Publication Date

9-2005

Series Number

05-WP 404

Abstract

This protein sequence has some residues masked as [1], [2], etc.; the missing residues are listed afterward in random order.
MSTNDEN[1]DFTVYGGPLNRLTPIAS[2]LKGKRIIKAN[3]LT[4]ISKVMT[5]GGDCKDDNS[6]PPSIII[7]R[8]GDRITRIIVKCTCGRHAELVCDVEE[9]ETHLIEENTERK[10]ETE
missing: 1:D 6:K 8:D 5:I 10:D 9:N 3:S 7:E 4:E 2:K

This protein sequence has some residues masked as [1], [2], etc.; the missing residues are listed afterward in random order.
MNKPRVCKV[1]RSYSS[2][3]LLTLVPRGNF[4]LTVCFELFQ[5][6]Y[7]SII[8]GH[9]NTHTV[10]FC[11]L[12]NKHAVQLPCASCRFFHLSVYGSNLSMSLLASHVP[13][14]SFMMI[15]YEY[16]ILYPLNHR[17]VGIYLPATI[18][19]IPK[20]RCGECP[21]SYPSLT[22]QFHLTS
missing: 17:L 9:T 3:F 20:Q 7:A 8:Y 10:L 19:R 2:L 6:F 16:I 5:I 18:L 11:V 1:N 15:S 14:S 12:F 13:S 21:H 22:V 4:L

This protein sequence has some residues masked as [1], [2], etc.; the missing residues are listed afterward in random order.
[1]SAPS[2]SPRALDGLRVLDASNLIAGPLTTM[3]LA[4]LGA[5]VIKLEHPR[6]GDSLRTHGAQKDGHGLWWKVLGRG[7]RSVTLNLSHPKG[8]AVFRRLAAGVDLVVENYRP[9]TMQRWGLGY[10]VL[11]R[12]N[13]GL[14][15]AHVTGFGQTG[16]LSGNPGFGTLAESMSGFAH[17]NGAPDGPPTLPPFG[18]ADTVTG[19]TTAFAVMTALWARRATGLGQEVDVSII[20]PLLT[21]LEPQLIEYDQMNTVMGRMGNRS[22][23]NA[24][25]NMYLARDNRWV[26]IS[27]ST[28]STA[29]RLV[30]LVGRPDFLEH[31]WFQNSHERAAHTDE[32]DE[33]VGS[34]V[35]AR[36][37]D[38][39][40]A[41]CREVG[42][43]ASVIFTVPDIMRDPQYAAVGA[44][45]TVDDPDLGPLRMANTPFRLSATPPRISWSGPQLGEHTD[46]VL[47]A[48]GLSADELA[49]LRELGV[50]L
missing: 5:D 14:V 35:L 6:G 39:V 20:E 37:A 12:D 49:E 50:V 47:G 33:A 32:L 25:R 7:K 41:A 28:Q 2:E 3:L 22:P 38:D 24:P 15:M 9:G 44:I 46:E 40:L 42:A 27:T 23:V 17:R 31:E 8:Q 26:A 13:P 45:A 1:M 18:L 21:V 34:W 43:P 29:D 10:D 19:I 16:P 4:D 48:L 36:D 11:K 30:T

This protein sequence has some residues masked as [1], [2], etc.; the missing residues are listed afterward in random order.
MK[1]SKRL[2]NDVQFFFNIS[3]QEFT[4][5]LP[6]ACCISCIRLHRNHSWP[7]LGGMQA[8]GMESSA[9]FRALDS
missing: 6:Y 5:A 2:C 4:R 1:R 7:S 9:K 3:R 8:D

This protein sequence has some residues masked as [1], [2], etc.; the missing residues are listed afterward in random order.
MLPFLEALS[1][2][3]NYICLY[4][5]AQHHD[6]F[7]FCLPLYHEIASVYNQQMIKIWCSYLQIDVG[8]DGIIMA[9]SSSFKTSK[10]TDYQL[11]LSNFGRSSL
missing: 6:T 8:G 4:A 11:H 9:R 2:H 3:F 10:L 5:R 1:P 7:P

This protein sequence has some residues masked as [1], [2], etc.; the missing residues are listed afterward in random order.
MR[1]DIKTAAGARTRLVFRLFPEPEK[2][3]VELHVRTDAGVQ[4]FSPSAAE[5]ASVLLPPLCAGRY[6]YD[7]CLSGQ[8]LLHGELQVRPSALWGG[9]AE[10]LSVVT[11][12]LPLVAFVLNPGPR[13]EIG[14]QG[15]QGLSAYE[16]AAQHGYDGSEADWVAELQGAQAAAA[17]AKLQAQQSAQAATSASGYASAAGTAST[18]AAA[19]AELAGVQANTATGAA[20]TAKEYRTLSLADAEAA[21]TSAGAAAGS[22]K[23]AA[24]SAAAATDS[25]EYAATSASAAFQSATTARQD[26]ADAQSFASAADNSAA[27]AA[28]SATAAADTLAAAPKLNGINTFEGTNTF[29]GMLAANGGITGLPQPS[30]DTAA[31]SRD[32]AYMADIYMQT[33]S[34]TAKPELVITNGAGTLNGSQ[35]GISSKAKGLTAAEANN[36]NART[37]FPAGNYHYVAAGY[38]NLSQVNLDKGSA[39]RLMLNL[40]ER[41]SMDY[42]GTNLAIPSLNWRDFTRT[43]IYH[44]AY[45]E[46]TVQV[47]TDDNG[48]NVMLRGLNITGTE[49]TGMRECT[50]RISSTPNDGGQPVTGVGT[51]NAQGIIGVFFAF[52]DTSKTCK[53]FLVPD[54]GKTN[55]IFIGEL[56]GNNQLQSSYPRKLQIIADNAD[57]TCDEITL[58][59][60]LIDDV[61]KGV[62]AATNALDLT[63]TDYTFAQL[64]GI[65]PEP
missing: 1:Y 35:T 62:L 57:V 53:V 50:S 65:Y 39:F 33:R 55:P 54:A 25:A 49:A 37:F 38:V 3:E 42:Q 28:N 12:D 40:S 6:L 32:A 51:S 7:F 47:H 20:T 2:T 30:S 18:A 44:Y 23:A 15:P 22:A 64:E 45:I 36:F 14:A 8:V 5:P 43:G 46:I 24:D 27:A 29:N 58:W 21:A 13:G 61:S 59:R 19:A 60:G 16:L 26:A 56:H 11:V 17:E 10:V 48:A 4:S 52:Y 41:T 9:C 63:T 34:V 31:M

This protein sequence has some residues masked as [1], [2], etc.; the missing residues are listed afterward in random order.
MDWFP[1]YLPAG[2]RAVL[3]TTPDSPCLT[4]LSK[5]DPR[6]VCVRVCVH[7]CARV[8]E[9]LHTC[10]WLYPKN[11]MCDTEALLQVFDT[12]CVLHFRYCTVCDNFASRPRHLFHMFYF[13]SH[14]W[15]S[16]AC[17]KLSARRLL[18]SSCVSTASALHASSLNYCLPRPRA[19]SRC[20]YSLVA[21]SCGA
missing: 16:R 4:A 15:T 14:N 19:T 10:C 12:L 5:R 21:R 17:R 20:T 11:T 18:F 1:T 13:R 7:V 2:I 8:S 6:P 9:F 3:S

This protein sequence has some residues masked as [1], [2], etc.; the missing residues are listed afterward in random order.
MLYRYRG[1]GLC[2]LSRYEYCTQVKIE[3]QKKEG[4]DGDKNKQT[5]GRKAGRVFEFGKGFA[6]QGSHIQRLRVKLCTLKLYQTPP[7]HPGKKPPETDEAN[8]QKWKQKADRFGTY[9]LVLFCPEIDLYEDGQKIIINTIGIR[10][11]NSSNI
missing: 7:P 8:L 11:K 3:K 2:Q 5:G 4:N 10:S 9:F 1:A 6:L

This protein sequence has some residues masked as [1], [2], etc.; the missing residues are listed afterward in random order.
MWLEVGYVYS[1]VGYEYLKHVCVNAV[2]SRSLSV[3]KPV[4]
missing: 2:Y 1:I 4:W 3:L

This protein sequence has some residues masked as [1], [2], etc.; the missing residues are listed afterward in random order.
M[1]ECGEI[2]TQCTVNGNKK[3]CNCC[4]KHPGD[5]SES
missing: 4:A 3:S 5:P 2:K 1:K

The choice of a research path in attacking scientific and technological problems is a significant component of firms' R&D strategy. One of the findings of the patent races literature is that, in a competitive market setting, firms' noncooperative choices of research projects display an excessive degree of correlation, as compared to the socially optimal level. The paper revisits this question in a context in which firms have access to trade secrets, in addition to patents, to assert intellectual property rights (IPR) over their discoveries. We find that the availability of multiple IPR protection instruments can move the paths chosen by firms engaged in an R&D race toward the social optimum.

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